Deaf hairdresser: A cut above

Nguyen Thai Thanh had a tough childhood, being born both deaf and mute. Despite the issues he faced growing up, he continued to strive for his passions. Now a well-known hairdresser, Thanh runs a hair salon in Hanoi, inspiring others who are hard of hearing to follow in his success.

Tough, yet resilient childhood

Nguyen Thai Thanh, born in 1991, often felt lonely growing up as he was unable to express himself before learning sign language.

Out of desperation, his father sent him to a local public school, hoping Thanh would improve his hearing ability trying to communicate with his teachers and friends.

However, the father’s decision backfired. Thanh struggled in school as he was unable to understand his teachers.

Tough childhood: Thanh had a dream to become a pilot but he knew it could not happen because he is deaf. (Photo; VNA)

“I felt like my life was a big mess, something so wrong about it that I could not either figure it out myself or ask anyone to explain it to me,” Thanh told the Vietnam News Agency, with the help of sign language intepreter Do Thu Hien.

Yet, kid Thanh continued to nurse hope for a life like other kids his age.

“I used to have a childhood dream to become a pilot, but I knew I couldn’t make it happen because I was a deaf person.”

“My father wouldn’t even let me ride a bicycle or a motorbike as my father thought the outside world was unsafe for me,” he added.

Young Thanh struggled at home and the schools in his hometown in the northern province of Bac Giang as without sign language, he could not communicate with others efficiently.

An inspiring life story: Despite the issues Thanh faced growing up, he continued to strive for his passions.

Thanh is among around 2.5 million deaf and hard-of-hearing people in Vietnam, many of whom are suffering from disadvantages for lack of access to information and to sign language training and general education, particularly common in rural and remote areas, which often hinder them from working and integrating into the society.

Thanh said he saw many deaf people struggling with a lot of stress and doubt, not knowing what to do with their lives. Some even end up engaging in crime due to a lack of social and legal knowledge.

The situation was no brighter for Thanh until he learnt sign language. While his family was constantly concerned about his future, he would also often face rejection when trying to hang out with other children in his village.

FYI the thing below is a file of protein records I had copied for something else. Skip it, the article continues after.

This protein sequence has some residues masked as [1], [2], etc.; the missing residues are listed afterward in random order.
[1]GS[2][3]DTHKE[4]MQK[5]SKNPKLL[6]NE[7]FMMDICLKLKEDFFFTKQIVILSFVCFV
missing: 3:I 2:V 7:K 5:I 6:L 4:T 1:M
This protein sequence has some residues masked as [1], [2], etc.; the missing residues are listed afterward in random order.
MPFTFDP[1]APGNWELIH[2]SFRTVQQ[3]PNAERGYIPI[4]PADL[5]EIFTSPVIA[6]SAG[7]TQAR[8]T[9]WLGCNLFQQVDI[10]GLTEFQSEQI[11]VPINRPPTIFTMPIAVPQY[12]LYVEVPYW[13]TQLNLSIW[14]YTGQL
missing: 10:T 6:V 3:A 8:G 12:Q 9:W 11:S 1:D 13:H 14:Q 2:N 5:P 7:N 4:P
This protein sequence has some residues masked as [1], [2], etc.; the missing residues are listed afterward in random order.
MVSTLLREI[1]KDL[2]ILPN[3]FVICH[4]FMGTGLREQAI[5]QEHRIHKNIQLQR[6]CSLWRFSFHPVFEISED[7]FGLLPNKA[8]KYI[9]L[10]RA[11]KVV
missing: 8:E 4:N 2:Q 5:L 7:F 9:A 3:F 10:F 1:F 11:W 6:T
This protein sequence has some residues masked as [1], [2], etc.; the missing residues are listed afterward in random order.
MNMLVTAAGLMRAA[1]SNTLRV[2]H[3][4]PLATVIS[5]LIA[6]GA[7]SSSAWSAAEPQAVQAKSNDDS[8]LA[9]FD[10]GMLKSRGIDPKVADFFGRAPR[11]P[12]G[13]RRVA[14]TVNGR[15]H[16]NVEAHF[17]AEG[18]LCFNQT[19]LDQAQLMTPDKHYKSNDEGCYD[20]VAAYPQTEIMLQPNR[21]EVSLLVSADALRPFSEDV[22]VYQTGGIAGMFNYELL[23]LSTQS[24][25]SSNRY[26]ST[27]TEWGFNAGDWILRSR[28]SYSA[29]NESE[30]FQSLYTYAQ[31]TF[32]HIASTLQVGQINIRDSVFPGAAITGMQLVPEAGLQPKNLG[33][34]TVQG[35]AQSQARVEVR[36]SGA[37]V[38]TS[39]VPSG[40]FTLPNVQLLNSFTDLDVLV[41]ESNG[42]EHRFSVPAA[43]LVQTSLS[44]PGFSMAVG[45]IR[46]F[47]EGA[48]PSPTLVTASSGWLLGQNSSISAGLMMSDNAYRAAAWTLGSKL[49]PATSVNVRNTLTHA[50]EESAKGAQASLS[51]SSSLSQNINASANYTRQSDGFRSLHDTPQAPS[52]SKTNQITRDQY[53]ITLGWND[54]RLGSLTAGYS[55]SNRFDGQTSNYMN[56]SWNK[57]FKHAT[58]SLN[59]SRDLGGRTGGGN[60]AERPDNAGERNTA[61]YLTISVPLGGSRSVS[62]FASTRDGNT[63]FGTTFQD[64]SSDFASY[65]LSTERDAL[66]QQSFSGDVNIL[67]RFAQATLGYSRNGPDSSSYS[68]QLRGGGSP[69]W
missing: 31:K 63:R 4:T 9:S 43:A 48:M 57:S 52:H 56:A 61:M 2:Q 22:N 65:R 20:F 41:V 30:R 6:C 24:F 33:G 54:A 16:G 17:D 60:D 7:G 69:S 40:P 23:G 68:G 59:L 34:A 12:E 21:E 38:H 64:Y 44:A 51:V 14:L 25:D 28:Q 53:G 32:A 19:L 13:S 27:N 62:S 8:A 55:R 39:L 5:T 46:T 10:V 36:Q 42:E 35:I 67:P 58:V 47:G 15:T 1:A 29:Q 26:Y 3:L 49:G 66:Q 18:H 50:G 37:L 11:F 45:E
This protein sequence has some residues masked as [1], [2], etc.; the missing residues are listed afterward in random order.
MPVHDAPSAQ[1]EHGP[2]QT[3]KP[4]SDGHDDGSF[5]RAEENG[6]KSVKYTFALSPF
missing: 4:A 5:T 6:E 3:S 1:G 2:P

Source of inspiration: Thanh speaks at an event where he was invited to talk about his challenges and achievements. (Photo: courtesy of Thanh Nguyen)

Refusing to surrender to doubts and obstacles, Thanh started to research ways he could get out of the situation.

At the age of 13, Thanh decided to go to Hanoi by himself to learn sign language at Nhan Chinh Deaf School. That was when Thanh learnt there were so many others with a similar condition to him.

Learning sign language was a big change for Thanh. His once vulnerable world suddenly became complete, as the deaf boy could read, write, and communicate effectively with both able-bodied and deaf people.


Hairdressing career: Thanh becomes interested in hairdressing and makes it his career. (Photo: VNA)

“I felt like I was empowered and I could live up to my dream at that time.”

Some of his good friends introduced him to hairdressing, which he became really interested in and made it his career.

“I have good friends and they are the ones who have helped shape my life and career so far,” Thanh said.

Thanh’s dream was not to become a pilot anymore. He just simply wanted to have a job so he could support himself and prove to his family that they did not need to be so worried about him.

After graduation, Thanh decided to find a job in hairdressing.

“I wanted to work and develop my hairdressing skills so bad that I even offered my work for free at several salons,” Thanh said.

The journey was not smooth for the deaf man. He went from salon to salon, from his hometown, to Hanoi, and Ho Chi Minh City.

Seeing his self-determination and unwavering efforts, Thanh’s parents began to feel more secure about their son and expressed their support for him in whatever he chose to do.

Become leader of deaf team


Becoming a leader: Thanh Nguyen Hair Salon, on Ton Duc Thang Street is always full of customers. They come for a quality service as well as for their admiration for the resilience of the deaf team. (Photo: VNA)

After years of rigorous training, practice, and hard work in different salons, Thanh set up Thanh Nguyen Hair Salon on Ton Duc Thang Street, in Hanoi’s Dong Da district, in 2011.

The salon grew and started to recruit staff. Dozens of workers, all are hard of hearing, have been employed by the Salon so far.

“Being deaf myself, I used to face numerous obstacles in seeking a job. Now that I can self-support, I want to help my peers so they can do he same.” Thanh said.

Thanh said all he wanted to do is to make his salon an understanding environment for those suffering the same condition as his, so they can encourage each other to lead better lives.

Deaf team: Thanh Nguyen Hair Salon is the home, where they share their joys and sorrows. (Photo: VNA)

Thanh Nguyen Salon offers a livelihood for people with disabilities who would otherwise struggle to find work, while also serving as a home for them to share their joys and sorrows.